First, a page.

The Wolf of Wall Street Written Review

Martin Scorsese. One of the greatest filmmakers of all time. Almost everyone agrees. The man makes great movies that are assembled with passion and care, and he forces his actors to give some great performances.

This is your god!

Compared to his best films like Goodfellas and Taxi Driver, this one is not that good, but don’t get this wrong. This is a good film. It’s 3 hours long, and doesn’t feel that length at all (well, until about the ~140 minute mark, where the pace slows considerably).

The Wolf of Wall Street is the biographical account of the rise and fall of Jordan Belfort (played by Leonardo DiCaprio), a New York based stockbroker that commits large amounts of security fraud under his company, Stratton Oakmont. He is inspired by Mark Hanna (Matthew McConaughey), who on the first day at Wall Street, tells Jordan to do lots of blow and hookers to keep himself at max productivity. On the way, he works with his key co-conspirators: Donnie (played by Jonah Hill) and his old friends who all dealt Mary Jane.

The film is a character piece that centers around Jordan Belfort, and his status as a rich bastard. The film’s genre is primarily a dark comedy, with elements of drama thrown in there. There is a lot of comedy coming from the incredibly dark statements the characters make. For example, there is a scene where a bunch of the male characters see a gorgeous woman, and one comments that “I’d let her give me AIDS”. A hilarious and shocking quote. This film has an insane amount of mature content in the form of nudity. This is the hardest nudity based R-rating I’ve seen in a long time. Lots of naked ladies, a few naked guys, and a ton of sex scenes (by the way, if anyone wants to see a little gag where Leo gets it from a dominatrix, this movie grants your wish). The movie is incredibly profane as well, recently topping this list (not including the documentary). Apparently, according to Belfort, everyone on Wall Street swears like a sailor, it’s funny how the cast delivers these.

The acting in this film is solid. Leonardo Dicaprio is playing a cocaine and Quaalude addicted stockbroker, and thus gets plenty of opportunity to do what he loves doing most, overacting and being angry! He’s very good at that, and this movie makes good use of their Leo. Jonah Hill plays his far less charming and semi-competent partner well enough. Matthew McConaughey gets 4th billing, but he has about 5 minutes of screentime. He’s amazingly memorable however. A lot of his performance seems ad-libbed and is fittingly over-the-top, which properly mirrors the behavior that Jordan develops in order to motivate his employees like his boss motivated him.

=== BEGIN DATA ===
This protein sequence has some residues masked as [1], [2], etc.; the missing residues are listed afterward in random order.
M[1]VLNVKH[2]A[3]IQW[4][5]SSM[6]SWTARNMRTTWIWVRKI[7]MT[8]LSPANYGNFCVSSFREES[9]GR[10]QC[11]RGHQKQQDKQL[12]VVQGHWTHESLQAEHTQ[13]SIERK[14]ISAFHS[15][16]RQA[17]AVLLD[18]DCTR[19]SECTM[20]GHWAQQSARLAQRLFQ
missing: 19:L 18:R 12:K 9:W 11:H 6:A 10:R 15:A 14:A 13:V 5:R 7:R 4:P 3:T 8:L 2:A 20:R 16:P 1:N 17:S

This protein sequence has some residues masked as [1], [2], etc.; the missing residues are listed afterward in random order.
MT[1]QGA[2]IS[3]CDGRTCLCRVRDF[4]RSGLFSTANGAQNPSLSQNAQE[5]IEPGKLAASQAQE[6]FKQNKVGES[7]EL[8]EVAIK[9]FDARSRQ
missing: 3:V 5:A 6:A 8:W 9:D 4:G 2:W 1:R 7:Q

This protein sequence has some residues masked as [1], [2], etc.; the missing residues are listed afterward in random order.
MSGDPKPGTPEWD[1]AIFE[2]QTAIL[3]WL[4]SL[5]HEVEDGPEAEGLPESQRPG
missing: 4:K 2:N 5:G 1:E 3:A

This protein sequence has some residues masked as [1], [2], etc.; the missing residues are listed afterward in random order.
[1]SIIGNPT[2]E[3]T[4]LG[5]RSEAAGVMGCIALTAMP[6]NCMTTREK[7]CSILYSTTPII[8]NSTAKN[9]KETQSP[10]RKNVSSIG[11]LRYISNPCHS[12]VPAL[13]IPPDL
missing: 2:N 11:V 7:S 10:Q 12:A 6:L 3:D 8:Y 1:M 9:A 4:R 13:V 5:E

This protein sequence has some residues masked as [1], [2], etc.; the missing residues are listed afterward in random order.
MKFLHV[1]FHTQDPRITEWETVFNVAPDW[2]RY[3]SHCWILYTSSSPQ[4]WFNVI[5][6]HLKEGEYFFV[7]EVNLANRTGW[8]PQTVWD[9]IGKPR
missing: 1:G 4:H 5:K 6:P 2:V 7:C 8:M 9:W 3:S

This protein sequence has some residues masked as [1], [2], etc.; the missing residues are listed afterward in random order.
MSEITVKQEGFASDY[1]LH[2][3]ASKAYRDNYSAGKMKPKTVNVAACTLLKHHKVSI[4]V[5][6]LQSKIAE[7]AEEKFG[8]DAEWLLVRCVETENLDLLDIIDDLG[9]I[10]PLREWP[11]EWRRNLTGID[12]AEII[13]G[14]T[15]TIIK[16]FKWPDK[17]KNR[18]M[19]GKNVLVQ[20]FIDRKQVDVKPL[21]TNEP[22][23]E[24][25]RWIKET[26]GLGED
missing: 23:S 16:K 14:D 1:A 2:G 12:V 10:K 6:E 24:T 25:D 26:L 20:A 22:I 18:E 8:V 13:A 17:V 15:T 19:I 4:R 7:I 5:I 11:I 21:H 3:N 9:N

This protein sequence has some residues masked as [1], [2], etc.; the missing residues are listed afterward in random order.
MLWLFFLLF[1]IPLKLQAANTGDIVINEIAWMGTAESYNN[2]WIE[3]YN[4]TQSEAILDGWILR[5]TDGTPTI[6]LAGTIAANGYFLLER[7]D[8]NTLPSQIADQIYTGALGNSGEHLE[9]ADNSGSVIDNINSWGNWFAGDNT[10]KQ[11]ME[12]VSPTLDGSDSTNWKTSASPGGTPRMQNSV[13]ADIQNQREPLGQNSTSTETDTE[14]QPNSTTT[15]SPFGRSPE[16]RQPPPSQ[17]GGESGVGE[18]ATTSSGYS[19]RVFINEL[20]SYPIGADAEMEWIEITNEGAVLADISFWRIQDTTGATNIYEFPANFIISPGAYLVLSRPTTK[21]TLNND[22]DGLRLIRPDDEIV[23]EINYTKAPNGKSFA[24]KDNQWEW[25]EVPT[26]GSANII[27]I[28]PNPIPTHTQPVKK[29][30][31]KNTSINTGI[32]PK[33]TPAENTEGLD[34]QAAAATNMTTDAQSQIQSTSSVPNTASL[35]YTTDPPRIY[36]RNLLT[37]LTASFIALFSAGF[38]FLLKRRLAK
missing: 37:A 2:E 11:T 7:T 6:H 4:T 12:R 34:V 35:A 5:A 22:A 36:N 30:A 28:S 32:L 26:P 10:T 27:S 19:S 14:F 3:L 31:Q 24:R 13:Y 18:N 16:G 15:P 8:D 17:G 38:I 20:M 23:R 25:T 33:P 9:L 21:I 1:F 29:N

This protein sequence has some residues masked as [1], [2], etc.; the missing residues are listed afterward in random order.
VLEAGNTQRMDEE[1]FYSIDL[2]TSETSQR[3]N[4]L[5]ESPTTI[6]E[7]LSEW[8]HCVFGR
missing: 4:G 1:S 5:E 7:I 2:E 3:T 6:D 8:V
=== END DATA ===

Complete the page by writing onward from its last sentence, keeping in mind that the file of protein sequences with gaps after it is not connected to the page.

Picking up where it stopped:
“Trollololol, I’m in the film for 5 minutes.”

There has been some criticism towards the overly decadent lifestyle portrayed and how it’s glorified. This really shouldn’t be an issue, because the film makes it clear that Jordan is pretty much a horrible person, and he only holds the audience sympathies by being very charismatic. The lifestyle is not glorified at all, because in the film, the lifestyle contributes heavily to the destruction of his personal life. (The lesson here is that cheating is bad for you)

This kind of stuff is not advised!

The film also has a nice narrative that never poorly uses the internal monologue. When Jordan wants to narrate, he simply talks directly to the camera, and this is done in the lighthearted parts of the story (so, this basically stops about the point where the FBI get on his ass), and when the movie reaches it’s dramatic points, Jordan’s thoughts become internalized.

This film has the “Scorsese feel” to it. For one, the structure feels similar to Goodfellas, though this one is a dark comedy for much longer than Goodfellas, and doesn’t get nearly as dramatic, it still has that feel. Things get darker when the criminal gets closer and closer to getting caught. Even some of the plot elements are the same, like the idea of not ratting out your friends and stuff.

Really, the main draw of this film is how damn funny it is (if you’re in the right mood that is). If I didn’t lose my voice when I was in the theater, I would’ve laughed so much. Without spoiling, some of the best gags involve Popeye, Jame Bond Villains, and cousins. Go to it, enjoy yourself. It’s a brisk film for it’s length.

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